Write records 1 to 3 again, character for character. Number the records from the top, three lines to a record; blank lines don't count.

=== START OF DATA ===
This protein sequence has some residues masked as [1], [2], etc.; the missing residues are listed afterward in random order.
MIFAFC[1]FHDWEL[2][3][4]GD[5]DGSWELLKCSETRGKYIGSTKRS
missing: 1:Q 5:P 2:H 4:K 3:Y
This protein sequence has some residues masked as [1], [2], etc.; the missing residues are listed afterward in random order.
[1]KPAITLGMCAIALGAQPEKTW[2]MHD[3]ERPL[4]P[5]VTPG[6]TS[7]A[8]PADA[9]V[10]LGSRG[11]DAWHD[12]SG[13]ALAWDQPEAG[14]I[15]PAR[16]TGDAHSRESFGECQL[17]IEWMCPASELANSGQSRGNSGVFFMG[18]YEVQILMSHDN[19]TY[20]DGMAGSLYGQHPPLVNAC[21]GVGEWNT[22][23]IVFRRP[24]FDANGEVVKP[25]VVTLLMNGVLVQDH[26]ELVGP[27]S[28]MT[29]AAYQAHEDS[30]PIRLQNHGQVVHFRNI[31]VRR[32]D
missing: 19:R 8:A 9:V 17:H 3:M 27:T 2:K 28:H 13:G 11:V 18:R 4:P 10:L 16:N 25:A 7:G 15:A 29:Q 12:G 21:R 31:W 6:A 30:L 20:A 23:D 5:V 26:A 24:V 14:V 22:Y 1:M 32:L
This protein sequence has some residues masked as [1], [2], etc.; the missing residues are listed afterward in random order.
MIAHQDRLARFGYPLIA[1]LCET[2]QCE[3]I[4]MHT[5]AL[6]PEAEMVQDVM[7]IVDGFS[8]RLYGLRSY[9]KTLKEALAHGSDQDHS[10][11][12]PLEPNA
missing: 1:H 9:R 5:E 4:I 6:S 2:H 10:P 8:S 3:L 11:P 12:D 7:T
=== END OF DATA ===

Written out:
This protein sequence has some residues masked as [1], [2], etc.; the missing residues are listed afterward in random order.
MIFAFC[1]FHDWEL[2][3][4]GD[5]DGSWELLKCSETRGKYIGSTKRS
missing: 1:Q 5:P 2:H 4:K 3:Y
This protein sequence has some residues masked as [1], [2], etc.; the missing residues are listed afterward in random order.
[1]KPAITLGMCAIALGAQPEKTW[2]MHD[3]ERPL[4]P[5]VTPG[6]TS[7]A[8]PADA[9]V[10]LGSRG[11]DAWHD[12]SG[13]ALAWDQPEAG[14]I[15]PAR[16]TGDAHSRESFGECQL[17]IEWMCPASELANSGQSRGNSGVFFMG[18]YEVQILMSHDN[19]TY[20]DGMAGSLYGQHPPLVNAC[21]GVGEWNT[22][23]IVFRRP[24]FDANGEVVKP[25]VVTLLMNGVLVQDH[26]ELVGP[27]S[28]MT[29]AAYQAHEDS[30]PIRLQNHGQVVHFRNI[31]VRR[32]D
missing: 19:R 8:A 9:V 17:H 3:M 27:T 2:K 28:H 13:G 11:V 18:R 4:P 10:L 16:N 25:A 7:G 15:A 29:Q 12:G 21:R 31:W 6:A 30:L 20:A 23:D 5:V 26:A 24:V 14:V 22:Y 1:M 32:L
This protein sequence has some residues masked as [1], [2], etc.; the missing residues are listed afterward in random order.
MIAHQDRLARFGYPLIA[1]LCET[2]QCE[3]I[4]MHT[5]AL[6]PEAEMVQDVM[7]IVDGFS[8]RLYGLRSY[9]KTLKEALAHGSDQDHS[10][11][12]PLEPNA
missing: 1:H 9:R 5:E 4:I 6:S 2:H 10:P 8:S 3:L 11:P 12:D 7:T